The most FEMINIST manga I know: Arte by Kei Ohkubo

Everyone in anime/manga fandom misunderstands demographic categories. For example seinen: often described as gritty, edgy stories with lots of violence and sex, and sexual violence. Always dark, always psychologically complex, manly stories for manly men.

And then they get confused when they learn that A Bride’s Story is seinen. And so is Chi’s Sweet Home. Haha.

Bride’s Story is sometimes misidentified as shojo or as josei, because it’s about women, and somehow there’s this idea that only women care enough about women to read stories with female protagonists. Which is a rather sad thought, you know?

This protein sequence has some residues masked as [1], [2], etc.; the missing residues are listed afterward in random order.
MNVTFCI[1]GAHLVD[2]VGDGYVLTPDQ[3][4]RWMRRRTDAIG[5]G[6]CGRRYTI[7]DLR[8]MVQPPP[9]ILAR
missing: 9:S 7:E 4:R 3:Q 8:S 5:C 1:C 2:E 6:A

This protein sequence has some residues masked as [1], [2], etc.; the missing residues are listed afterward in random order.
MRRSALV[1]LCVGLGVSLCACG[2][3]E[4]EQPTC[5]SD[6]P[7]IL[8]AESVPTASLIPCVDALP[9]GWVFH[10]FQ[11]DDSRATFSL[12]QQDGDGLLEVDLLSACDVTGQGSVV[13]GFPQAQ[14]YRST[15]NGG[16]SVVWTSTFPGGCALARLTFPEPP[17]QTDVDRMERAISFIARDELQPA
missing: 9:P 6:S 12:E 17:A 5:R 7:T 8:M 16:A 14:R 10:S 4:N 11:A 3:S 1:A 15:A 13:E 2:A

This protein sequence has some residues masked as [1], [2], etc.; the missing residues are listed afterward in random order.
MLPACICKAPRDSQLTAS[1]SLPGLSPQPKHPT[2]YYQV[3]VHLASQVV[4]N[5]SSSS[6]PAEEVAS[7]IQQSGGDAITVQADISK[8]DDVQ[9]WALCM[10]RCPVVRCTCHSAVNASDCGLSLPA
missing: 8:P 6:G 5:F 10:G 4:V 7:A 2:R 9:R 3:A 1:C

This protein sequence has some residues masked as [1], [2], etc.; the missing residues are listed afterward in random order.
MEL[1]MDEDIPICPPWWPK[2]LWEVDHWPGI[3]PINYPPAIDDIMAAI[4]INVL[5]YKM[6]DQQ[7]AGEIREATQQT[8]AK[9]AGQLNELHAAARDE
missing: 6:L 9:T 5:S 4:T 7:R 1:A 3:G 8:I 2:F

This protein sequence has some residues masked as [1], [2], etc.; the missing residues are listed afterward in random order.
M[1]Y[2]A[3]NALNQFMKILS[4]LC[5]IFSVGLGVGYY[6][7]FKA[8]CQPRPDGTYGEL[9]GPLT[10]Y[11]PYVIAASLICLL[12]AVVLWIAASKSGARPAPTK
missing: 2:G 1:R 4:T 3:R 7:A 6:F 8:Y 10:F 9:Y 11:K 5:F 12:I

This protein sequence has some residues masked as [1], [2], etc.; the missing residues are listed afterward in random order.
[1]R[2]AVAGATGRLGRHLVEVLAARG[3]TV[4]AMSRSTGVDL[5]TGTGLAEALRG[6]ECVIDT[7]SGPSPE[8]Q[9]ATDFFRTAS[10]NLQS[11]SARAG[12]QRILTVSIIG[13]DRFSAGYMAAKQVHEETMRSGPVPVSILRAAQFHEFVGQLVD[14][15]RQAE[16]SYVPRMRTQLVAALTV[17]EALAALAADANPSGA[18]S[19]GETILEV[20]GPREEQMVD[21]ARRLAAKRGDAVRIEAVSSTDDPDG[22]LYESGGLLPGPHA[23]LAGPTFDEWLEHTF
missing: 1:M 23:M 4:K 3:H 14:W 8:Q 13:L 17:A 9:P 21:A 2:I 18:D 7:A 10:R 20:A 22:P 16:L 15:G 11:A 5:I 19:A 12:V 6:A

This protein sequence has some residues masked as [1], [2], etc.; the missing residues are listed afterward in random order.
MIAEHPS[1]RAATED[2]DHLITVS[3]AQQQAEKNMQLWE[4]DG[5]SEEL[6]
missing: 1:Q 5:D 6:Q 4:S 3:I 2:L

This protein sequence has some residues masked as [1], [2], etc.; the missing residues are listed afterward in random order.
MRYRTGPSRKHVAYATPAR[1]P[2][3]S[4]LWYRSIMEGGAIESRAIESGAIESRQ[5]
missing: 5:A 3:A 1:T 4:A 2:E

I am by no means an expert, but I am kind of getting the impression that there’s actually an entire sort of genre of seinen manga that is blatantly about women and their struggles in society, past or present, in foreign places or domestically! So, let’s discuss one such manga, Arte by Kei Ohkubo.

I first took note of Arte because of the gorgeous cover illustrations. Look¬†at them! The details, the colour, the atmosphere! I’ve read the first three volumes now, which is enough to form an opinion.

Arte runs in Comic Zenon. There are currently six volumes out in Japan, five in France, where it’s published by Komikku. Before I discovered manga, I didn’t know I’d ever be grateful for my tedious French lessons!

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